Densities of Various Solutions vs Plastic Separation


The purpose of this experiment was to find a way to separate different types of plastics by their densities.

I became interested in this idea because I might want to be involved in the plastics industry later in life. Lots of people I know (including my dad) work with plastics. I also think there could be much better methods regarding separation recycling of plastics. Recycling is very important because it’s an important way to minimize pollution. 

The information gained from this experiment could affect the world by not putting recyclable plastics to waste, by finding a more efficient way to separate different plastics.


My hypothesis was that varying the density of the liquid bath could effectively separate at least 90% of the six major polymers.

I based my hypothesis on information received from a website on densities of solids and liquids. The site showed simple ways to realize that anything with a greater density than H20 will sink in a water bath, and anything with a smaller density will float. I also based it on an article in Plastics Technology about the invention of plastics separation.   

The constants in this study were:

•    Sizes of pieces of plastics (1x1cm.)

•    Types of plastics: PET (polyethylene terephthalate), HDPE (high density polyethylene), PVC (polyvinyl/vinyl chloride), LDPE (low density polyethylene), PP (polypropylene) and, PS (polystyrene).

•    Room temperature

•    Water temperature

•    Oil temperature

•    Water Bath Sizes

•    The densities of the specific types of plastic

•    Salt in saline solution

The manipulated variable was the density of liquid bath. 

The responding variable was the percentage of the plastics successfully separated using the “float/sink” density method.  

To measure the responding variable, I simply counted the pieces of plastic recovered and identified successfully, and the ones not effectively separated, then found the percentage. 



Glass Water Bath
1x1cm Piece
Polyethylene Terephtalate
1x1cm Piece
High Density Polyethylene
1x1cm Piece 
Polyvinyl Chloride
1x1cm Piece
Low Density Polyethylene
1x1cm Piece
1x1cm Piece 
500 Milliliters
Water for water baths and solutions
1.8 Kg 
Sodium Chloride eventually added to water bath
375 Milliliters
Sunflower Oil


1.    Set Up The Experiment

            a)    Get polymers 1-6.

          b)    Cut plastic into squares that each are about 1cm x 1cm.

          c)    Get 3 containers for each solution.

          d)    Fill up the first container with 250 ml of pure water.

e)    Fill up one of the other two with 250 ml Sunflower oil and the other with 250 ml of more pure water. Add 10 grams of salt to the water and stir thoroughly. 

 f)    Make sure each different type of plastic is identifiable from others.

2.    Conduct the Experiment

a)    (During the experiment, write down the slightest things that happen and record all of the measurements.) 

b)    Put 2 pieces of each type of plastic into the saline solution, without getting anything into the solution besides the plastic.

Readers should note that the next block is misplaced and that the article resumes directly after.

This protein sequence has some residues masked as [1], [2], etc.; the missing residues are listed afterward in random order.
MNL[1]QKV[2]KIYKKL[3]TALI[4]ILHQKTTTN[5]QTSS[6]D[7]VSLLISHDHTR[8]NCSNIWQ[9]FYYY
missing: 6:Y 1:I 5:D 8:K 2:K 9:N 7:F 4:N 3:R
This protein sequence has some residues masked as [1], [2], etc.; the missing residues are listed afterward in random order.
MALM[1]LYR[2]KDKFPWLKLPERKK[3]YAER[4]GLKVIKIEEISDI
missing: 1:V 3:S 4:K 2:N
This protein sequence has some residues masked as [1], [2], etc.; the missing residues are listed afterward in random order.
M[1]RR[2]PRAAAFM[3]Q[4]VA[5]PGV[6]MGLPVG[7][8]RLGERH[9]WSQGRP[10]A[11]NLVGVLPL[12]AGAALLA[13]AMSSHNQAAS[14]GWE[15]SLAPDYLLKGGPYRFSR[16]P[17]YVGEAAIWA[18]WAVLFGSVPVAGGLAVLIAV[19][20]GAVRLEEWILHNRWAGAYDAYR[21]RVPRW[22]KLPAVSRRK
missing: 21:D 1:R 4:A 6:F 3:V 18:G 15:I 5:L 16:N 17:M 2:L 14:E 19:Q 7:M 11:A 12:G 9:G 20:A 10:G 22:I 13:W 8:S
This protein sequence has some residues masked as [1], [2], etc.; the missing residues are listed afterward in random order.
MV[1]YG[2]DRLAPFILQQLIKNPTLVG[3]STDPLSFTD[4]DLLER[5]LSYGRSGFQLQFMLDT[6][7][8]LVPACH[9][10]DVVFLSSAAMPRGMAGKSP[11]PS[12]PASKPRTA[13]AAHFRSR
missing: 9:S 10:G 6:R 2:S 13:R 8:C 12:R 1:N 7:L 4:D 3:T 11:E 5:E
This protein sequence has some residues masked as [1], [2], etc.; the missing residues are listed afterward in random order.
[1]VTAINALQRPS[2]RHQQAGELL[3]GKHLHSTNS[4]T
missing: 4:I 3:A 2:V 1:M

c)    After putting the plastic into the saline solution, wait 1 minute and make sure none that are floating will sink and none that are sinking will float.

•    (While removing the floating plastics throughout the experiment, make sure that all of the water is removed from the plastic so it does not affect the density of the other liquid baths.)

 d)    Take the floating plastic out of the solution, leaving the sinking plastic, and put the pieces into the water bath. Stir thoroughly and wait 1 minute.

 e)    Remove the floating plastic from the water and put it into the sunflower oil.

            f)    Then, take the floating plastic out of the sunflower oil.

            g)    Repeat Step #2, three times

3.    Recording Data

   a)    Calculate how much of the percentage of plastic was separated successfully. (Meaning that it was a definite identification.) Write down anything unusual or unexpected that happens throughout the experiment.


The original purpose of this experiment was to find a way to separate different types of plastics by their densities.

The results of the experiment were, that 33% of the plastic was successfully separated. So therefore, the hypothesis was rejected. But, the experiment was still a success because now recyclers and plastic corporations will not falsely use the “liquid density separation” method by getting plastics mixed together.


My hypothesis was that varying the density of the liquid bath could effectively separate at least 90% of the six major polymers, at the same time.

The results indicate that this hypothesis should be rejected, because the method only separated 33% of the six major polymers. Also, I believe that if a plastic or recycling plant specifically needed to separate 2 or even 3 different types of plastic, (unless they were extremely close densities like Polyethylene Terephtalate and PVC or, HDPE and LDPE) this method would work well. Even better if one plastic was less dense than water and the other more dense than water, then all you would have to do is dump the plastic into water then stir it up and skim out the ones that float, and the remove the ones that sink. That would work successfully.

After thinking about the results of this experiment, I wonder if there is another liquid that I could have used instead of a salinity solution that is denser than water.

If this project was to be conducted again, there would be many important changes that would need to occur. There would need to be much more researching prior to the experiment. Also, there would need to be more trials with more plastics and more liquids. These would make the project much more successful. 

Researched by ----- Conner O


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